Targeting in CM is always centre of mass, and presumably there's an accuracy offset based on this - this may well be based on a percentage.

Targeting the halftrack and the halftrack gunner has been shown to result in quite different spreads of fire - tracers fired at the gunner are far more concentrated.

I'd posit that the reason for this is that it might be calculating percentage offset from a smaller target, so the end result is a tighter cone of fire, resulting in more gunner death.

Good summary of the last big investigation.

4 hours ago, domfluff said:

In reality, I'm not sure that changes things tactically all that much - ideally you want to be the only one shooting, with the MG's suppression keeping the other chap's head down. If that's not the case then you won't last long anyway.

I think this is a good summary too.

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3 hours ago, Kaunitz said:

On the topic of gunner-vulnerability: In my latest battle, my halftracks were quite successfull in keeping up their fire despite accurate small arms return fire (range was ca. 400m). The key is that you really need to engage frontally. Any slight deviation from the perfect 0° front (e.g. because of a panic reaction by the crew) quickly resulted in gunner-deaths. Note that distance helps a lot to keep the angle

+1 a good way to use them. I usually aim or even further back if possible.

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It seems to me that the classic mounted assault has a chance to succeed mainly if a number of preconditions exist: (1) The attackers achieve complete surprise and the defenders are jus kind of goofing around and relaxing, not alert and at their guns; (2) the defenders are lower quality troops with possibly lower morale and more likely to become confused and panic. Lacking those preconditions, the whole matter becomes far more risky for the attacker.

In CM, it is harder to count on having complete surprise as that is not explicitly modeled in the game, which is a pity.

Michael

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Doctrine is one thing, reality (or gameplay) is something else. If you attempt to execute an aggressive by-the-manual tactic with your halftracks and everyone dies that's an indication that doctrine was wrong.

The start of WWII came just 22 years after the end of WWI. Commanders still considered a high casualty count during a main assault on the enemy to be the price one pays.  Aggressive assault tactics might work division or army group level but on the level of individual units its just mayhem and slaughter.

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I don't think JK reads what he links to

...It was only at the time of Barbarossa in 1941 that ... the Germans could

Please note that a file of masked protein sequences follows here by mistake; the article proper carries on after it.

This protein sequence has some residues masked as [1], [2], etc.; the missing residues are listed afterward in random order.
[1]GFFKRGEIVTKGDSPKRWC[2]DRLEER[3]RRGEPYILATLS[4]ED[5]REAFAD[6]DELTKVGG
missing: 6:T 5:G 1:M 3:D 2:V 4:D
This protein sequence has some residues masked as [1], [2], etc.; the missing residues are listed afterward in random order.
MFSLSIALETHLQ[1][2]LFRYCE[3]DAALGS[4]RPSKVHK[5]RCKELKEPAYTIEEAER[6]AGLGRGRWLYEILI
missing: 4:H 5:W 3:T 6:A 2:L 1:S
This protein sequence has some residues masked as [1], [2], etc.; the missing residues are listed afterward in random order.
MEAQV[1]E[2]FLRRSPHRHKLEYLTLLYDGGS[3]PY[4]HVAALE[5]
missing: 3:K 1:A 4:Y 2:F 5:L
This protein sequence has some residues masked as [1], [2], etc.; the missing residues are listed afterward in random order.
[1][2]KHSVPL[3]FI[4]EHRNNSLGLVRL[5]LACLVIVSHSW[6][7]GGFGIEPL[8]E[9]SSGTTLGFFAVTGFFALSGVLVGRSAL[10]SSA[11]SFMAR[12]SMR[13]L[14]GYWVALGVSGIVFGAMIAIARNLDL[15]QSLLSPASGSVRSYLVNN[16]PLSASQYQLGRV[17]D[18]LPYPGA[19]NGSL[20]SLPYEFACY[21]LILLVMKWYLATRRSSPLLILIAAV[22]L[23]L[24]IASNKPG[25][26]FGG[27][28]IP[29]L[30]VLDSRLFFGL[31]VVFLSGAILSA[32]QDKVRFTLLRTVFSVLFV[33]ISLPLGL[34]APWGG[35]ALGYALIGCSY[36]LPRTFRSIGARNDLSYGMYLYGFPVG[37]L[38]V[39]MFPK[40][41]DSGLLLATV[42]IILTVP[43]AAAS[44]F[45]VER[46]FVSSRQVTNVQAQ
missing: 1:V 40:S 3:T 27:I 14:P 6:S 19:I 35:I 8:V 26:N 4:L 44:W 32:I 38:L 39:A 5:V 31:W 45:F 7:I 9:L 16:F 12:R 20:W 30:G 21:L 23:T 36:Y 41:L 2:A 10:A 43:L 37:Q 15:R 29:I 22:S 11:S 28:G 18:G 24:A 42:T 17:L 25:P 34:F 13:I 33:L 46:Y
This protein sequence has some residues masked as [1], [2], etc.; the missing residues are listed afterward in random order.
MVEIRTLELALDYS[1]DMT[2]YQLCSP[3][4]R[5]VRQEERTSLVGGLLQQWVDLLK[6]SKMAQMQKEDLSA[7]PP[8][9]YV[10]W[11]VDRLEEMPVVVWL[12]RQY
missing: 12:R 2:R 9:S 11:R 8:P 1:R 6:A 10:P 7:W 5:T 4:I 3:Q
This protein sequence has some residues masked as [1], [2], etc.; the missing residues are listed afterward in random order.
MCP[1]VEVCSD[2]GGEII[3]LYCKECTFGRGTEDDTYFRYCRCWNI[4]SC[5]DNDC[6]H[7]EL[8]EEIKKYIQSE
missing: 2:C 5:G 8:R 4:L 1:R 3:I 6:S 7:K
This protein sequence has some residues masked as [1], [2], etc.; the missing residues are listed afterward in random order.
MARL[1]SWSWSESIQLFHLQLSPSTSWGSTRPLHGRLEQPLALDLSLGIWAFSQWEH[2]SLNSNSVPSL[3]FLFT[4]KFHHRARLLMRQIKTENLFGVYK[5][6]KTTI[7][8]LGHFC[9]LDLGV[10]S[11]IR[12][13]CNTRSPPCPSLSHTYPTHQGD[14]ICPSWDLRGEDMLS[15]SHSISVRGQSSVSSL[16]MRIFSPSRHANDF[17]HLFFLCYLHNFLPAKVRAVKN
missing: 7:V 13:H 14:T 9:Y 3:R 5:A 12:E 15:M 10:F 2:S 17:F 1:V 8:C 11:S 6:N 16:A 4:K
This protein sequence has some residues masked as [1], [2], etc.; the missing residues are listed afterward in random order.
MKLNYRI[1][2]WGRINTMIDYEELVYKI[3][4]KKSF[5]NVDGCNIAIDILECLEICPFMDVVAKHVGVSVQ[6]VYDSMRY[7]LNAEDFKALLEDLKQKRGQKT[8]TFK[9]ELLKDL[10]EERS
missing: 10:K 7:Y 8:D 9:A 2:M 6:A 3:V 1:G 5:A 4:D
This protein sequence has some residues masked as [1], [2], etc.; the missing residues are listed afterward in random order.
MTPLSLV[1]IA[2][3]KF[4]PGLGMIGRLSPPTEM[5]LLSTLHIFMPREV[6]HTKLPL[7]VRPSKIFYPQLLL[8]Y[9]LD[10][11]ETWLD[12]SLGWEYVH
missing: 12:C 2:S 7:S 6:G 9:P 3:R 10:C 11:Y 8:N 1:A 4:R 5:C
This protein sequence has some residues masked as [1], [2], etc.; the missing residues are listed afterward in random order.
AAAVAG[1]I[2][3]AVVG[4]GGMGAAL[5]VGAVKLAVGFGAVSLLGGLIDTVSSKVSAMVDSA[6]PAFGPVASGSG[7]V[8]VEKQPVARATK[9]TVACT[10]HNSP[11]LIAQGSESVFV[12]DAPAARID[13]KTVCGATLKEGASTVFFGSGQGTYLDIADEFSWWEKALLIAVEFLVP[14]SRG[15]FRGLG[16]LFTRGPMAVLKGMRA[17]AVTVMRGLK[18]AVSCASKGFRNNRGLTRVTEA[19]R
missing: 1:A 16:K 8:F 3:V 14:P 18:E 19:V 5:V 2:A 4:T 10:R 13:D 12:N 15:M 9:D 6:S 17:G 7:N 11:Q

experiment with fighting directly from their half-tracks..

As CM shows unless the enemy is sufficiently supressed / ill equipped then experimentation is likely to be a painful failure.

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Posted (edited)

Hanomags should be used only with tanks, behind tanks. That's why AT guns aren't so dangerous: gun will aim at tank, not at APC. In this case you don't have to dismount. Mounted panzergrenadiers don't slow down and move fast after tanks, they can support them. They can use mounted MG and rifles, they can quickly dismount (if attack slows down) and deploy 2 more MGs. As well as HMGs and mortars.

Light Sdfkz 250 are extremely dangerous, they are very fast and can quickly go through fire sector of AT gun before it makes 2nd shot. Imagine 30 vehicles, rushing forward... Just 1 company. Not represented in the game, but you can manually create it.

Problem is that in the game they are useless against flank threats! If men with AT grenades are running to them from the flank, hanomags will start to slowly turn... Mounted schutzen won't fire unless you press "unbutton"...

Edited by DMS

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11 hours ago, John Kettler said:

This site has first class English translations (with exacting attention to layout pics, etc.) of a bunch of Panzer Grenadier manuals, as part of a much larger program of manuals. Both of these manuals are from 1944, so fall directly into the CM time frame.

https://www.germanmanuals.com/REmanuals.html


German Army Infantry Instruction - Panzergrenadiere Squad Level Combat Training - WW2 Era

Gefechtsausbildung der Panzergrenadiere - Combat Instruction for the Panzergrenadiere {Motorized Rifleman}.  A collection of tasks for the guidance of the recruit instructor in the combat instruction in the context of the squad with 2 light MGs, armored and unarmored.  196 pages, dated 1944, with 28 sketches.  
This book is filled with 21 lessons for the instructors to use as scenarios for training the recruits, and explains the how and why of combat operations with detailed practical examples, and the proper behavior of the squad members.
This is an exceptional manual for learning how the German Soldat was trained in realistic combat situations.  Training scenarios include the squad in attack (near, medium, and far distances, armored and unarmored),  the squad in defense, the squad as combat sentries, reconnaissance (armored and unarmored), night fighting, and lots more - you really need to see the table of contents below.
It has been a while since I enjoyed translating a book this much.  This one is a "
must have" if you want to know how the German soldier was trained to fight in the field.  Most of the sketches have the enemy represented in red, which has been reproduced in this book.  
This manual is written for the recruit instructors as a guideline for teaching the recruits, who are expected to already know the basics.